How do I make my Keystone's jazzy?

Salty Dog

Senior Member
What would be the best set of drum heads to put on a Ludwig Keystone if I'm looking for a Jazz sound? I'm asking since this drum set is known to be more popular for rock. My concern is mostly with the bass drum since it's a 22 in. X 17 in deep. I understand that tuning plays a huge part in achieving the sound but what would be a good starting point?

Thanks
 

Red Menace

Platinum Member
Try a coated single ply batter tuned up on the higher side, that should get you in the neighborhood.
 

Stroman

Platinum Member
I agree with the other posters so far - a coated Ambassador would be my choice all around.
 

Jankowske

Senior Member
You have to sit down and play doop pish dadoop pish doop pish dadoop pish splang a lang splang a lang diddly bop a doop psssh. Coated ambassadors might help.
 

Salty Dog

Senior Member
Ah well being new here I didn't know that you all had a funny bone in you.
However I will assume and hope some of you are better drummers than you are comedians. Ah well looks like I have a sense of humour too.

Fortunately some gave me ttips that turned out to be more reasonnable than what I expected and thank you for that. I was expecting answers like you need a more traditional 18/12/14 set-up but yes I understand it's the musician that makes the instrument. I will remind myself of that when I bring my minivan to the race track.
 

Jankowske

Senior Member
Well you really can do anything you want with your Keystones...jazz, swing, metal, rock, funk, pop, jug...you won't be hindered from playing jazz just because they are more "rock" sizes. I'm sure it would make manufacturers happier if everyone had to have a separate kit for everything. But what is a jazz drum kit anyways? Catalogs today will have you believe it's a 16-20" bass drum and smaller fusion toms, but look at what they played back in the day. Monster bass drums and normal toms. If you think your shells are too thick then that could be discouraging, but I've seen lots of jazz played on Sonors.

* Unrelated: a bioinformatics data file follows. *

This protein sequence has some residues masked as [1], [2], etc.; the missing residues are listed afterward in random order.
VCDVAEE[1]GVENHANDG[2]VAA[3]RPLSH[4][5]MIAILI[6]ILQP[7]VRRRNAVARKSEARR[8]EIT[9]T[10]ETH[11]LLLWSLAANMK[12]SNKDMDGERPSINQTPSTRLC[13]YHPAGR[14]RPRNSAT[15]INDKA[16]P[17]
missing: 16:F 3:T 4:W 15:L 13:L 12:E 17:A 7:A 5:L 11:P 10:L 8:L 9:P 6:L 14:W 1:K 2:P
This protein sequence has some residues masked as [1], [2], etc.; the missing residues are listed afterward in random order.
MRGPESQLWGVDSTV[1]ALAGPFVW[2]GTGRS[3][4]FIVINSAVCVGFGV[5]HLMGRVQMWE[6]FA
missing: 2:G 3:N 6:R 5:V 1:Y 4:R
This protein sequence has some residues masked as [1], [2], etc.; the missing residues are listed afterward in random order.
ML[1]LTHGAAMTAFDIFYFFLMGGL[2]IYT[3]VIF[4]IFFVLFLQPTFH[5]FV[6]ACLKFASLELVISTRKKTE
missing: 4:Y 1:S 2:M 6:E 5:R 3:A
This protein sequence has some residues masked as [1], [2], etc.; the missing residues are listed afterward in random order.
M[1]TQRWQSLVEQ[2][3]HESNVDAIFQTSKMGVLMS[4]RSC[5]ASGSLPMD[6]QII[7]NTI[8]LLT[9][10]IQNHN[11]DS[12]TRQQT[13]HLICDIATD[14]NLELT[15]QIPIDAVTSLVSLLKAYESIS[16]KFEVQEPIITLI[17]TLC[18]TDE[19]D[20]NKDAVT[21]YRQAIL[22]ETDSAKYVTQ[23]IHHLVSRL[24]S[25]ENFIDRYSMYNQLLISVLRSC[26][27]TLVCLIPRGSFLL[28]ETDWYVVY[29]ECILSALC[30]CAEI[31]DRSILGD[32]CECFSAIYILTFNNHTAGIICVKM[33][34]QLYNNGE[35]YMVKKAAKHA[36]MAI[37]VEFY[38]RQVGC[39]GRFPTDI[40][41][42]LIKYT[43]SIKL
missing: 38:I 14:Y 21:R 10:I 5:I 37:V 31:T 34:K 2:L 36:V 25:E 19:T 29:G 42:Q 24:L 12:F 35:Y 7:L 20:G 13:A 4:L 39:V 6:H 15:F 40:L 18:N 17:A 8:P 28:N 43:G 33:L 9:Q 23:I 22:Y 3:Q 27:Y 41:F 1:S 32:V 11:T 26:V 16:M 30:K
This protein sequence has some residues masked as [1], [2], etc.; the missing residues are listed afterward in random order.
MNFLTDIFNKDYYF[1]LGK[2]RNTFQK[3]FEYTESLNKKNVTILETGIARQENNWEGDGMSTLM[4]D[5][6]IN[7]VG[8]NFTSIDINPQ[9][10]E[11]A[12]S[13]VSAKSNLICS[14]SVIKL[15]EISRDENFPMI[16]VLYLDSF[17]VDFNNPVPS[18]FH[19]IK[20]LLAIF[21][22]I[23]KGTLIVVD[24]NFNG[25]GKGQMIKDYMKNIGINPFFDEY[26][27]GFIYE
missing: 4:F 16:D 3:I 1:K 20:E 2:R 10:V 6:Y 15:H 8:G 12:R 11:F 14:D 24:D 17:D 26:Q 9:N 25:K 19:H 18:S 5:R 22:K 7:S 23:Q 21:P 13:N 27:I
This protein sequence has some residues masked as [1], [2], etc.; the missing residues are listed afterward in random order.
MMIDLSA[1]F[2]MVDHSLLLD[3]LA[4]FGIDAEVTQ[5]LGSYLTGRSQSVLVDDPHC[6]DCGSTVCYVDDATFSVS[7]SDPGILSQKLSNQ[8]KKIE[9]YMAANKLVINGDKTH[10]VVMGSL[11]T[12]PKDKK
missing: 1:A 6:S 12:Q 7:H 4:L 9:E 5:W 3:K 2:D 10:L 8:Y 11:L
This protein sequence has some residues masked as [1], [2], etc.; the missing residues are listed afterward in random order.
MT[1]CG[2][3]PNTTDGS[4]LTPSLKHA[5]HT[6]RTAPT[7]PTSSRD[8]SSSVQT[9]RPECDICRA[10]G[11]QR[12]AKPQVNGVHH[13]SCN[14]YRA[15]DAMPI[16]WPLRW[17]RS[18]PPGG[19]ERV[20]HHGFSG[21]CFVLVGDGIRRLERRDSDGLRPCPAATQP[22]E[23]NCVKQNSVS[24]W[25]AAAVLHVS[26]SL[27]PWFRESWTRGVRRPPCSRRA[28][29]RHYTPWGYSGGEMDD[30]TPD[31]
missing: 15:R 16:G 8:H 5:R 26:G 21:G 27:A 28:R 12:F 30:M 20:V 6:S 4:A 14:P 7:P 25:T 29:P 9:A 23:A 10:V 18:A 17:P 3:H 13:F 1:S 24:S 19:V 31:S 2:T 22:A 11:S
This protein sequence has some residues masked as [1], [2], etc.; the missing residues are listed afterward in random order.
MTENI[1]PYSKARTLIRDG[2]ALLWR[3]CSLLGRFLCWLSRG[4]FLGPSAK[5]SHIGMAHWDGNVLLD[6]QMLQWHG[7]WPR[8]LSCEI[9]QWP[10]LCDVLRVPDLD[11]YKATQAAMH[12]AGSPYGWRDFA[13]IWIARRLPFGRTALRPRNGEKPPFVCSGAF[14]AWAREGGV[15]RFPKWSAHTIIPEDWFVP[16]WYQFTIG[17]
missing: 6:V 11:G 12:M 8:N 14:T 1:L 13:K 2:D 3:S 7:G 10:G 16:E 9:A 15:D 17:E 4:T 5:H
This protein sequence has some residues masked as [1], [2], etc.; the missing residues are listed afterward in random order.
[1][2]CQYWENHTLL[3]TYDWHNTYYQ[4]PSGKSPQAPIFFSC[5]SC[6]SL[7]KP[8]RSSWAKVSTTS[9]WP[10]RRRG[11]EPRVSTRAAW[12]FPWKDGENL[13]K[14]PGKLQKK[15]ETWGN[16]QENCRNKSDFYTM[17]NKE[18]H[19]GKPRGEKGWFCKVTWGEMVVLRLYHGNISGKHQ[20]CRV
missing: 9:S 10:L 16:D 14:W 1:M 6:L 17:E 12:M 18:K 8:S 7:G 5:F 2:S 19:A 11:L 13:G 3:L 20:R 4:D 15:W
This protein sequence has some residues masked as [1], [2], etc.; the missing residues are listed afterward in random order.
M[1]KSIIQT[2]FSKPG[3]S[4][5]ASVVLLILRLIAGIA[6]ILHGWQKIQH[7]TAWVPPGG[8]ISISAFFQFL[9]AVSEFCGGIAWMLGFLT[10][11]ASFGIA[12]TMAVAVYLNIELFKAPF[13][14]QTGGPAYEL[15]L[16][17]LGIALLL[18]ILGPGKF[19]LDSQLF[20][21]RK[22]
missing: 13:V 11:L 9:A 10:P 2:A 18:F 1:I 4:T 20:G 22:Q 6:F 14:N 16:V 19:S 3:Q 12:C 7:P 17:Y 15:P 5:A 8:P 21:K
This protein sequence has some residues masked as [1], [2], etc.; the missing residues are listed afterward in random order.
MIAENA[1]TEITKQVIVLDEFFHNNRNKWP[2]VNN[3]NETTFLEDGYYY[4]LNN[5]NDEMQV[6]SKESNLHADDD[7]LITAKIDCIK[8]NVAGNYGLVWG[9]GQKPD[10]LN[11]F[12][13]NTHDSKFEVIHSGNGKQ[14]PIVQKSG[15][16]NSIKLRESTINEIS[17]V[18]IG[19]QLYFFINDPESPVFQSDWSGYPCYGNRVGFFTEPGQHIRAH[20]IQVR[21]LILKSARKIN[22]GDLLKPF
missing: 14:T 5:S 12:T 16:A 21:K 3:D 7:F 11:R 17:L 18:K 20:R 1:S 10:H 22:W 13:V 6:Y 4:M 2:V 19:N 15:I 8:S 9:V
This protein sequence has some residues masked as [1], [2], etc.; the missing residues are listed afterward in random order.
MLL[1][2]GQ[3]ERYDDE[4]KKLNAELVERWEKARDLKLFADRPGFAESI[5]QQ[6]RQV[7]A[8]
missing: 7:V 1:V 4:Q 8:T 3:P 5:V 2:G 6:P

Tune your toms and kick higher than you would for rock, and maybe tune your snare to a more medium tension. Whenever I break down to a four-piece to (attempt to) play jazzier stuff, I tune my toms up until they "sing" and the kick drum up until it's a little bumpier. My snare is usually pretty cranked so I drop it down to get a fatter sound. I've heard tell that some jazzers like coated batters on their kick, like a coated emperor. A coated head on the front might be a good idea, too. Don't pillow it up too hard if at all; try the old felt strip thing. Some people like to use fiberskyns all over the kit. I have one on the front of my kick and I dig it.

All of that is just a vague nudge in the direction of what the average "jazz" sound is. There are guys out there playing jazz on 12 piece kits with clear G2s, and they're probably making good music. Experiment with different tunings a lot and try to find what YOUR "jazz" sound is.
 

Red Menace

Platinum Member
I like either a coated single ply head muffled with a felt strip or a coated Powerstroke 3, much less fuss. Again, you're going to want to tune it higher than you would for a rock setting. I like a felt beater but that big fluffy one that Harry suggested will work too.

Then comes the fine art of mastering the feathering of the bass drum. What I love about the Jazz tunings is that you can tap the bass to get a little rumble on the low end or give it a good smack for an accent.

If you're starting to go more Jazzy in your drumming then I might suggest looking into having that deep kick drum sliced down to a more traditional 14" depth.
 

Salty Dog

Senior Member
Red Menace, shortening the bass drum depth to 14 in. was something I was going to get done. I know a trusted source that can do it for me. Besides the sound I just love how a shallower bass drum looks.

I also agree that the size of the drum is irrelevant in my case as many greats played on 22-24/13/16 set ups.

I've already tuned my toms to a higher pitch and I like what I hear. The keystone shell is relatively thin so I get a nice resonance from it... it sings like some would say. I personally prefer not to pack any muffling devices in my bass drum other than the one integrated in the drum head but I will give the felt strip a shot.

Thanks for the advice.
 

anzi

Member
For a jazzy vibe I would recommend using a not ported bass drum resonant head. It will take some time to get used to, but it will be a lot more jazzy. I also like to use coated heads everywhere except the snare resonant ofcourse. The coated resonants on the toms really give a old school flavor.
 

bobdadruma

Platinum Member
Aside from the 10 mil coated heads the trick is in the tuning. You want to crank the drums up until they are just below their choke limit. Bass drum too!
The Keystones won't go as tight as a 6 ply Gretsch Round Badge before choking but they will come close.
On the bass drum I recommend a 10 mil Remo Fiberskyn in front and a PS3 coated as batter.
 
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